[cryptography] Kernel space vs userspace RNG

dj at deadhat.com dj at deadhat.com
Sat May 7 17:35:24 EDT 2016


>
> Russell Leidich (at Friday, May 6, 2016, 10:16:12 PM):
>> Most of the entropy in a system is manifest in terms of the clock
>> skew between direct memory access (DMA) transfers from external
>> devices and the CPU core clocks, which unfortunately does not
>> traverse the kernel in any directly observable manner.
>
> someone please confirm this, because i'm not a linux expert, but i
> don't believe user space code can do dma without the kernel knowing
> about it.
>
> also, i assert that such clock drifts provide much less entropy than
> you make it look like.
>
The premise is generally wrong these days. Well designed entropy sources
on silicon generate between 200Mbits/s and 5Gbits/s per source. I think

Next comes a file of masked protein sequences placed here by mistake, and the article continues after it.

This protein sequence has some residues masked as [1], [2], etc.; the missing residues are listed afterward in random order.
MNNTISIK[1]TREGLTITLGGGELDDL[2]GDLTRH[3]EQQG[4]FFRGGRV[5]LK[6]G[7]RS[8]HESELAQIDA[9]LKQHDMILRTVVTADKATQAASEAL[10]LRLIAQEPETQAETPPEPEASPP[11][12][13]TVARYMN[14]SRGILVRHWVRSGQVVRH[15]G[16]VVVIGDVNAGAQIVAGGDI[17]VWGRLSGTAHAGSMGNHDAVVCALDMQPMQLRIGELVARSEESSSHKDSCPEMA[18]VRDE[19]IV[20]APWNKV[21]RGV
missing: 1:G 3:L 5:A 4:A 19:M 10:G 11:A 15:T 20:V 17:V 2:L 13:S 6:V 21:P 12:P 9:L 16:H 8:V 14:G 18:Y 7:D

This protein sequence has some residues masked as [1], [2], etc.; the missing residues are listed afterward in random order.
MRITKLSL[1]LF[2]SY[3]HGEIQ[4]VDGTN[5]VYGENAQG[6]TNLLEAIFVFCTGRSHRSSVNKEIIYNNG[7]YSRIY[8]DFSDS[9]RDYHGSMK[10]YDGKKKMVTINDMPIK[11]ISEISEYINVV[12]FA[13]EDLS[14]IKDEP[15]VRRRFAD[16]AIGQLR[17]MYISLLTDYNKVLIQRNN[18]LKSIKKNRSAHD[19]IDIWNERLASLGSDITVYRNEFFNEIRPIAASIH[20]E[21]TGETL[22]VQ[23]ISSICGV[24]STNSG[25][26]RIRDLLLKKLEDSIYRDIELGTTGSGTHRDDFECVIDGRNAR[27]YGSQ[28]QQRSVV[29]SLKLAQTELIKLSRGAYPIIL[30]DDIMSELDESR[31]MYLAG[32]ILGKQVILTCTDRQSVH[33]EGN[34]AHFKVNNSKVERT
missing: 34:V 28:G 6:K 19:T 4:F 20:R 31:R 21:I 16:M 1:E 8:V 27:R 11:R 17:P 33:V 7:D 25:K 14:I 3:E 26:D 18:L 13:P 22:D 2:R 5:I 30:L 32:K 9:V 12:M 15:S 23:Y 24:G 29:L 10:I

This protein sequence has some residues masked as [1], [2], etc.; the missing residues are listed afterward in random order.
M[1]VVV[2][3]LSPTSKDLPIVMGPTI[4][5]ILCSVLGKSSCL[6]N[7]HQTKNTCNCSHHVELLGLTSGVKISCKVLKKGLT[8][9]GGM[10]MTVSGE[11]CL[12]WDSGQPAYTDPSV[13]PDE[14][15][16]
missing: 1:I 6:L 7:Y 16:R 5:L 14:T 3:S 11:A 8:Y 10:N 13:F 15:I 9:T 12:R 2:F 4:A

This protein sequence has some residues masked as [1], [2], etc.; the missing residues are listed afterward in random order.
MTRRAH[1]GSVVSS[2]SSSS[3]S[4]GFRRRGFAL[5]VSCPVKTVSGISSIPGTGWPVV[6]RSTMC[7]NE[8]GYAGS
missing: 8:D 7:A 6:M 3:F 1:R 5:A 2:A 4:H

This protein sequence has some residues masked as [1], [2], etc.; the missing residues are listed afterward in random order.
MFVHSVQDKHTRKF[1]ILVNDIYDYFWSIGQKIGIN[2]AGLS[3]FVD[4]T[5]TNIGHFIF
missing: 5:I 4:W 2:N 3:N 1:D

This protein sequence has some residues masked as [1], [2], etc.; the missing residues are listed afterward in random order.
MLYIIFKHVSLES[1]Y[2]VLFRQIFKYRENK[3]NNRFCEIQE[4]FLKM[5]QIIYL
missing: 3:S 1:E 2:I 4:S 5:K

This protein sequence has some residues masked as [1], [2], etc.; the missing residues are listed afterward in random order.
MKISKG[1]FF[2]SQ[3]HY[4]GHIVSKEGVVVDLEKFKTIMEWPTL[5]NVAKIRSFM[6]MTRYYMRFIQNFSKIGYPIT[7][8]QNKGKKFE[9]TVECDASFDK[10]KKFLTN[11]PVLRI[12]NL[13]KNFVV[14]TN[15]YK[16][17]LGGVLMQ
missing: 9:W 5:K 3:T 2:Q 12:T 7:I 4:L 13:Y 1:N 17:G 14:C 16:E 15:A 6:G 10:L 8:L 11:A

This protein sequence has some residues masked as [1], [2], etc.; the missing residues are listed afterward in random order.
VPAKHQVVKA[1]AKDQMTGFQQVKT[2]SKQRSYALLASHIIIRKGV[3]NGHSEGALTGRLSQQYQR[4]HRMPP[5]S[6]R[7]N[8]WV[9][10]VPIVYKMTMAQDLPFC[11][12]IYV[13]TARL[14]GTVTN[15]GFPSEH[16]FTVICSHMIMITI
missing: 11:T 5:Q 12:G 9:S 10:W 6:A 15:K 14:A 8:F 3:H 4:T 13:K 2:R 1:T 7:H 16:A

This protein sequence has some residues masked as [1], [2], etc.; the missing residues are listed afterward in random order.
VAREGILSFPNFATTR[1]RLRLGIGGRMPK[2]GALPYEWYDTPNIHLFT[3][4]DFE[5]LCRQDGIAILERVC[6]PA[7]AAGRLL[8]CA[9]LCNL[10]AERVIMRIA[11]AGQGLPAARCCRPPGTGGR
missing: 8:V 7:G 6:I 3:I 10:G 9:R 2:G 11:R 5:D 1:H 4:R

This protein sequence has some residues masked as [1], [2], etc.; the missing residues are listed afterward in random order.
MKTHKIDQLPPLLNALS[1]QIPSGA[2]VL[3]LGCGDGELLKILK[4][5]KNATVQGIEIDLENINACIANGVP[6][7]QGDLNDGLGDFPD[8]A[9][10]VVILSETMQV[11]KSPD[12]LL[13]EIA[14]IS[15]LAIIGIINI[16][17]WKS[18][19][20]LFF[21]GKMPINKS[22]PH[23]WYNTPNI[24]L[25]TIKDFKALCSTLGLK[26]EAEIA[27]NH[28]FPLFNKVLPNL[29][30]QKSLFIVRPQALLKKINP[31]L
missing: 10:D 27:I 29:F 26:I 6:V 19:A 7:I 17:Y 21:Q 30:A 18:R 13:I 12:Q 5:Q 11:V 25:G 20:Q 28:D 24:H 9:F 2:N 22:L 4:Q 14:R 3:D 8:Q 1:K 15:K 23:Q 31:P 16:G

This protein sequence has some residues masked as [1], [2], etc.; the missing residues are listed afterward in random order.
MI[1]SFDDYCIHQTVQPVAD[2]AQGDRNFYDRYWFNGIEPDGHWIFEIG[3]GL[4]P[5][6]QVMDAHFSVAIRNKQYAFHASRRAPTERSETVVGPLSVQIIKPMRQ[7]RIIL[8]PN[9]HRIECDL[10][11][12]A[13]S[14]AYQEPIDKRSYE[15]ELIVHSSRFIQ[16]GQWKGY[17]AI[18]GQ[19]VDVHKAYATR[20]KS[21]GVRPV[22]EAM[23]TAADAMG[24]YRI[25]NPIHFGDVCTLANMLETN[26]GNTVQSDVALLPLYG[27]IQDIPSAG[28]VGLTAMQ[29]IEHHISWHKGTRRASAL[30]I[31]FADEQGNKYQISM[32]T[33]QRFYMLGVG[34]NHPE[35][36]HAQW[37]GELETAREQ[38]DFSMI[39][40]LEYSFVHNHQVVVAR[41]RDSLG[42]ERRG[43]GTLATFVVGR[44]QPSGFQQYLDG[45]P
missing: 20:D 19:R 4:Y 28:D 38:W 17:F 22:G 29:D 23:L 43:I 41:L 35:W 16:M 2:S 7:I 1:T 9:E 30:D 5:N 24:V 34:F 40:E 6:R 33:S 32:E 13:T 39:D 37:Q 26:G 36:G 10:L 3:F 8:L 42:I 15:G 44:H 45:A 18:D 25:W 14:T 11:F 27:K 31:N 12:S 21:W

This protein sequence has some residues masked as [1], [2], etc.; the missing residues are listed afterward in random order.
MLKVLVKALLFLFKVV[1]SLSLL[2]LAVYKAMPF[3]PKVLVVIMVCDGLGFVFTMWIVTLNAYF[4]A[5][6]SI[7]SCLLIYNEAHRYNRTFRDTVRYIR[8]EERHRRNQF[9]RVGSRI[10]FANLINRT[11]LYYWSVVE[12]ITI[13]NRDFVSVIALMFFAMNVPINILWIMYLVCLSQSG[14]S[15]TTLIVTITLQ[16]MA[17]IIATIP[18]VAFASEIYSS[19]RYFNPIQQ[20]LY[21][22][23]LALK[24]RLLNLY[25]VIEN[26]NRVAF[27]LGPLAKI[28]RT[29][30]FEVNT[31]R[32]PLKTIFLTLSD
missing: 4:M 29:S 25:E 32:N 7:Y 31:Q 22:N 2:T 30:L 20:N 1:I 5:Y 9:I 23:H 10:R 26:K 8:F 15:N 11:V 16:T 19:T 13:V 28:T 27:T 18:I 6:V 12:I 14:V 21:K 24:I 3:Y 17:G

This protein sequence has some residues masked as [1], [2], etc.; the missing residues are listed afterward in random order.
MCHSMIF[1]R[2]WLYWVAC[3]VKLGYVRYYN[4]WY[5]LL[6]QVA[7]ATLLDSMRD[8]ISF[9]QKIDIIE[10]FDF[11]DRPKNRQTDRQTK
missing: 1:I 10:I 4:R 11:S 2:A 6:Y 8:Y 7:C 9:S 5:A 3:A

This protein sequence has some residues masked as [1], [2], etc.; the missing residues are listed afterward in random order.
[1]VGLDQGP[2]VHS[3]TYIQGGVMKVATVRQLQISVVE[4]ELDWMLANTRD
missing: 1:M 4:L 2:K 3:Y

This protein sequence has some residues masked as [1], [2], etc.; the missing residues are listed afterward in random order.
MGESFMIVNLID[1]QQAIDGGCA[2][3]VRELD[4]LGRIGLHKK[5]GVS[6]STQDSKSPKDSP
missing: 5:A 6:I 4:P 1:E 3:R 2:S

most vendors are getting in on the act. We have been pretty open with our
ES designs and I've seen very smart ES papers. I particularly like
Samsung's ring of rings for a process agnostic circuit.


>
>> interrupt timing, unless we extend the definition of "interrupt" to
>> include quasiperiodic memory accesses from external clients.
>
> again, i'm no exert in low level kernel stuff, but to my knowledge,
> everything happens through interrupts, even dma uses it to report the
> end of an operation.
>
>
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